Wednesday, May 26, 2010

food allergies are fun (not!)

A weekend in the country, all that fresh air and country cooking sounds idyllic, doesn’t it? Sadly, for the weaker members of our species, like me, it’s a slow road back to health after a break like this one. Instead of returning refreshed, the subsequent days are peppered with aching joints, a runny nose and the type of intestinal distress that has no place on the pages of a food blog.

My current condition reminds me of a recent piece in The Age by Sian Prior. Hard to Stomach, informatively depicts the physical and social downsides of living with food allergies, intolerances and the like. In the end Sian concluded that she’s only eating at home in future.

Once I got out of denial about my dairy allergy (no it’s not “normal” for my gut to do the things it did, nor to get a cold every month and glands to rise and fall like a hyperactive child jumping on a trampoline) and reintroduced seafood into my once vegetarian diet, life got a lot more fun. Sure I missed mountains of melted yellow cheese on a pile of nachos, Philly and homemade apricot jam smeared on pumpernickel and finding comfort in a bowl of chocolate ice cream but I wouldn’t swap it for feeling sick 80% of the time.

The “new” diet has been imbedded for two decades now and it’s so much a part of my life that my relationship with dairy products made it into a birthday rap friends wrote for me a few years ago. I’ve a few more pesky intolerances I have to navigate around but I’ve got the hang of it by now. I don’t go out of my way looking for alternatives or bemoan what I can’t eat, I just negotiate my way through the amazing cuisines on offer in this city.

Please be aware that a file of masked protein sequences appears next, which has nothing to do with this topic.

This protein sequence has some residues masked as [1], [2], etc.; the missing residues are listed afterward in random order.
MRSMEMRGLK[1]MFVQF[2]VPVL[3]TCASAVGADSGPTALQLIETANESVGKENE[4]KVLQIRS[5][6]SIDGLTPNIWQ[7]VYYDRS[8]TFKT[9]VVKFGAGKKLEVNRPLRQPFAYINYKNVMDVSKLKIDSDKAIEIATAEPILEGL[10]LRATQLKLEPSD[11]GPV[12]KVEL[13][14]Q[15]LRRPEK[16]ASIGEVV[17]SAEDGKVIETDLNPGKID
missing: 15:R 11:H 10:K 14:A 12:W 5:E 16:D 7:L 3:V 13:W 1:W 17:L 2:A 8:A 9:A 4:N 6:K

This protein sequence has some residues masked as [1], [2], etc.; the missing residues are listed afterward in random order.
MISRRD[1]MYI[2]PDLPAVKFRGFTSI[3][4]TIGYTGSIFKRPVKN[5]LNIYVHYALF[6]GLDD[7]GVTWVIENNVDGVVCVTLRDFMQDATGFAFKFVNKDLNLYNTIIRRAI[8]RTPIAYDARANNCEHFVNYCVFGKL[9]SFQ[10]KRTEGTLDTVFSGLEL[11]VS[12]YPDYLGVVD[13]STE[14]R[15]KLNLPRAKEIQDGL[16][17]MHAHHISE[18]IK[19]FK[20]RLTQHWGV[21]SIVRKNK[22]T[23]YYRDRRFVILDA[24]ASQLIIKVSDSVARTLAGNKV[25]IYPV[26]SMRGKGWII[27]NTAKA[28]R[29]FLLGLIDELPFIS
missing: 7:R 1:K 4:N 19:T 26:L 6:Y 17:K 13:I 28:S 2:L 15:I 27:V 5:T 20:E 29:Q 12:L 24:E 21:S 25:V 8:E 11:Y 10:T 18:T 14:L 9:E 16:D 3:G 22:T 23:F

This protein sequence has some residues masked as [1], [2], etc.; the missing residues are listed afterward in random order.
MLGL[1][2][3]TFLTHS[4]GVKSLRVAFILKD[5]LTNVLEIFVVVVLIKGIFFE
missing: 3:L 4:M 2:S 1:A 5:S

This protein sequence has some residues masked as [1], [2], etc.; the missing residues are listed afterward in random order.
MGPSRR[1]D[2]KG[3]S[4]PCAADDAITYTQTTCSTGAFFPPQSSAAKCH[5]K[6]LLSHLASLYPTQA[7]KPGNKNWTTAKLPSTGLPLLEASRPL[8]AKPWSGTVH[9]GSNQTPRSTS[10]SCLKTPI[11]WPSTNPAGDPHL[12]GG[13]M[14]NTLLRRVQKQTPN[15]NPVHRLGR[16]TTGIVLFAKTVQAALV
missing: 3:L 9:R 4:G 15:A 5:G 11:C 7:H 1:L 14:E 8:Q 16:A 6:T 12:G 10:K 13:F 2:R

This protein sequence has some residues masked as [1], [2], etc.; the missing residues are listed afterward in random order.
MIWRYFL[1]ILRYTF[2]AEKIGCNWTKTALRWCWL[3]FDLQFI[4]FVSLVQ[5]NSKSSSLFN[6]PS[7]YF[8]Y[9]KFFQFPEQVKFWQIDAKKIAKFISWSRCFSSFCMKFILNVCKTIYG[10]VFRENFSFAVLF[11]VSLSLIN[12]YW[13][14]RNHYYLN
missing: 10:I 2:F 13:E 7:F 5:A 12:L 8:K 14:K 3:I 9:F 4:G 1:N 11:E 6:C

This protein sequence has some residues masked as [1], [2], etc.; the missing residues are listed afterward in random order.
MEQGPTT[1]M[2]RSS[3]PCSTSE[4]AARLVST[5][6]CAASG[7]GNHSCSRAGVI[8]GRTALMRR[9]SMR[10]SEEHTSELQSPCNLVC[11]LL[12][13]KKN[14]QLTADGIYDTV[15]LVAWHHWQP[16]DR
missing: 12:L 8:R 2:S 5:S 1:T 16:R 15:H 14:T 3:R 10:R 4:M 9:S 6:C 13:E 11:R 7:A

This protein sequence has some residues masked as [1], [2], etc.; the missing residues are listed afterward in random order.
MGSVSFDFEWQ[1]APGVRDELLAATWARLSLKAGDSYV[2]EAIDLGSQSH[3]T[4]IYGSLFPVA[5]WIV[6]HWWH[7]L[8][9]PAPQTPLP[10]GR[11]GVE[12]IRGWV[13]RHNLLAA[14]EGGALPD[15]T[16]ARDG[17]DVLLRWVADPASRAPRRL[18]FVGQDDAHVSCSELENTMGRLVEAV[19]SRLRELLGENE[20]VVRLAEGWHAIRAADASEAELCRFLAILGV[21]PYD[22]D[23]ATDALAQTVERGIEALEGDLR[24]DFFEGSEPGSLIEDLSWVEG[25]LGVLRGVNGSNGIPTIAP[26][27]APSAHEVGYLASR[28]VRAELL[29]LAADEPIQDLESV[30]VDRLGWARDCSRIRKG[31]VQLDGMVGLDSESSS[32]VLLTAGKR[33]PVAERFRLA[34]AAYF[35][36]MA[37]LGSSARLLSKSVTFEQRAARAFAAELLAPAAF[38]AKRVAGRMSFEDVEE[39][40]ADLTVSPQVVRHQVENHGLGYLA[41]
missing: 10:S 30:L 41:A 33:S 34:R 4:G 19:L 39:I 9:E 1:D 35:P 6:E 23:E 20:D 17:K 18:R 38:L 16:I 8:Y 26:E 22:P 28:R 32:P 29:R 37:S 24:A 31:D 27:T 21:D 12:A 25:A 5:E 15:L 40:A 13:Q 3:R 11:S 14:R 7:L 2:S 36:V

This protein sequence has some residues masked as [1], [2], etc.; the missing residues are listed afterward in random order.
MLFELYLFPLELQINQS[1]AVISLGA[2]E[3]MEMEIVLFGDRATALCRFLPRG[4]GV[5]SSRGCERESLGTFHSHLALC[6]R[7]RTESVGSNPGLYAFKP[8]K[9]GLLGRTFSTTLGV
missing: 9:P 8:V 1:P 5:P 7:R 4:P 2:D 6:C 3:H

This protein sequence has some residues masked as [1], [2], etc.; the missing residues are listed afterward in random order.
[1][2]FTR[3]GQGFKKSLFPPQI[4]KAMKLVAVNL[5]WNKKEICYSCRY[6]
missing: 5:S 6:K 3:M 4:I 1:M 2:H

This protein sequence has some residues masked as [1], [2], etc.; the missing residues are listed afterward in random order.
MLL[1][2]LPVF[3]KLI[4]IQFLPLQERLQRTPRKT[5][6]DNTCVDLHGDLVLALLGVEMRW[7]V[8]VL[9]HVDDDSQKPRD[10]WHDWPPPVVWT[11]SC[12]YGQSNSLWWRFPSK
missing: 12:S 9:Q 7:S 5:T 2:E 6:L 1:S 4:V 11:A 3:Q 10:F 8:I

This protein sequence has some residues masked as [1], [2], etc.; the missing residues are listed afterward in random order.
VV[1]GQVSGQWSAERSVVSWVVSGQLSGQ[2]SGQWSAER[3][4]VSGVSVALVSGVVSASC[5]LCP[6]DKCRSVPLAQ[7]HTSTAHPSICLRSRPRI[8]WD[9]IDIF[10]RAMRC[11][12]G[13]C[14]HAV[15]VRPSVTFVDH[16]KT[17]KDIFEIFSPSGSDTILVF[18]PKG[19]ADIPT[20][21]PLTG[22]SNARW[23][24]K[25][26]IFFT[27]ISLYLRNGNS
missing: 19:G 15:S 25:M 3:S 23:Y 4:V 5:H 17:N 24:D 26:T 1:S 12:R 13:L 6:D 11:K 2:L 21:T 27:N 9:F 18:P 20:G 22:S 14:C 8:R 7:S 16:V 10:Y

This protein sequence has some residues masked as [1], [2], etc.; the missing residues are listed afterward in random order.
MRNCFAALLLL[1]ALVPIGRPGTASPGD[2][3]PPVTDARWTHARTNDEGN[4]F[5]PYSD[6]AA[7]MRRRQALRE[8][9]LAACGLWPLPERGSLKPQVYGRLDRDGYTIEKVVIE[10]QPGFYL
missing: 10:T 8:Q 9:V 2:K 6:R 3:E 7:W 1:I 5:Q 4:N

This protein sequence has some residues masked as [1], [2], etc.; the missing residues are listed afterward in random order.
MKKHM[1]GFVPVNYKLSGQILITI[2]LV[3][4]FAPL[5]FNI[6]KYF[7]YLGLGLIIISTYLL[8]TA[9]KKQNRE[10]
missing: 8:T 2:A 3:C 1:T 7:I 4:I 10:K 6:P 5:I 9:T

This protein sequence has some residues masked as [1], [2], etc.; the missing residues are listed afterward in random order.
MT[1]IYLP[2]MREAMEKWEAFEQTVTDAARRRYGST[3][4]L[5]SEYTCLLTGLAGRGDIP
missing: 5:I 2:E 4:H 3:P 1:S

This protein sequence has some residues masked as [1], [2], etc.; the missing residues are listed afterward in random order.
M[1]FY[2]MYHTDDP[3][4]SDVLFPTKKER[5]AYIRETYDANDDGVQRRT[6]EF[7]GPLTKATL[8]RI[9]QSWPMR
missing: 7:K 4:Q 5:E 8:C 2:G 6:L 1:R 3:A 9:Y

But there lies the key. You can’t expect the country to offer the same range of foods as the city and when I found myself in the Blue Mountains for the weekend I felt catapulted into a time warp. Katoomba, I soon discovered, is the town that time forgot. For some reason it appears to have got stuck in the 70’s, especially the food and music (James Taylor and Pink Floyd cover bands for your listening pleasure).

It’s difficult to explain, even to a friend, why when the only vegetarian item on a menu is pumpkin soup I get nervous. It means I have to potentially ask three very fussy-eater questions or suffer the consequences. Do you use vegetables stock? Is the stock fresh or powdered (does it contain MSG)? Is there any cream/dairy in the soup?

It can get very embarrassing being perceived as being fussy, attention seeking or worse*. The reality is it’s about survival not pickiness. Lately when I’ve encountered monosodium glutamate (additive 621) instead of only suffering the inconvenience of an insatiable thirst and mood swings (oh boy, don’t take me on a first date to an Asian restaurant!), I now have the additional sensation that a small elephant is sitting on my chest. Feeling like you can’t breath is rather frightening, especially when it’s something that hasn’t happened before. Adrenaline courses through your body as survival reflexes kick in, your mind panics and after the first few struggling minutes you wildly wonder if you are going to die. At the same time I have to restrain myself from ripping of my clothes (“this top feels so heavy, maybe if I take it off I’ll be able to breathe?”) and running out of the restaurant (“there’s not enough air in here, it will be better outside”). Ok, so maybe a dash of MSG could make me a really fun first date after all!